The disadvantages of CSS preprocessors
CSS preprocessors have many advantages. But like most tools, they also have a number of drawbacks which I’ll describe here.
1. Debugging is harder
Preprocessors have a compilation step, meaning that CSS line numbers are irrelevant when trying to debug our code. But debugging is twice as hard as programming, so this alone is a huge drawback.
Debugging is twice as hard as programming
Source maps provide a solution, but they need to be setup and they don’t work in all browsers, particularly those where bugs often come up.
Without source maps, we’re left to search for rules in the hope that we find what we’re looking for.
2. Compilation slows down development
Compilation times can be really slow, even when using the best tools on the fastest computer. You know that feeling you get when you refresh and don’t see any changes—that.
3. They can produce very large CSS files
Source files may be small, but the generated CSS could be huge which is what counts.
We need to be aware that in using a CSS preprocessor, we’re losing some control.
4. Maintainence and overengineering
It’s common to see coder authors using a
red variable, for example. But this is of little value in terms of maintainability.
If the colour changes, then we need to update the name and the value, making the abstraction pointless.
Not only are there alternatives to variables and mixins, which I’ll cover later, but a search and replace maybe all we need.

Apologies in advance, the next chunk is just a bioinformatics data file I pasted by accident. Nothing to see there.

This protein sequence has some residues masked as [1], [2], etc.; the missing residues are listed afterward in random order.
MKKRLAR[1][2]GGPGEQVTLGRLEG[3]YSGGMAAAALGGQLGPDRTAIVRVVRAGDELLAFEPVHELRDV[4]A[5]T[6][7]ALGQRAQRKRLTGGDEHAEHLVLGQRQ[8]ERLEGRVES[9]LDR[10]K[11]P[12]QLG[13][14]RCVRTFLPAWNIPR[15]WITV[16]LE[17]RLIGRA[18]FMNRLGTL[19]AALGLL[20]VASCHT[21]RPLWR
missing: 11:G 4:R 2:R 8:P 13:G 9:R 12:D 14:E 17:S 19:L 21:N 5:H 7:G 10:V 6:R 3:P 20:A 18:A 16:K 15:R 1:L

5. Tooling and developer convenience
CSS preprocessors require extra tooling. Code authors shouldn’t be forced to use a particular editor just to be able to use the tool. That’s the tail wagging the dog.
Also, extra stuff adds complexity. This needs to be understood, upgraded and maintained—all of which increases cost and a higher risk of problems.
6. Saving generated files (or not)
7. Capability and understanding
Whilst CSS preprocessors and the workflows around them have become widespread, there is still a knowledge gap. Particularly, when it comes to understanding the trade-offs.
There’s a big difference between understanding a tool, and using it effectively without introducing other problems.
What about variables, mixins, and nesting?
A solid approach to writing maintainable CSS solves most problems. In anycase, we can mimick variables and mixins by using comma-delimited CSS selectors:
/* common rules */
And, whilst we can repetitively qualify our selectors to mimick nesting, it’s not something that makes for performant CSS. Instead, we should use a convention.
It’s easy to add a CSS preprocessor to the tech stack. But, it’s not easy to remove it down the line, should we so choose.
It’s our responsibility to consider the impact they have on our work flow before making the easy decision to install one.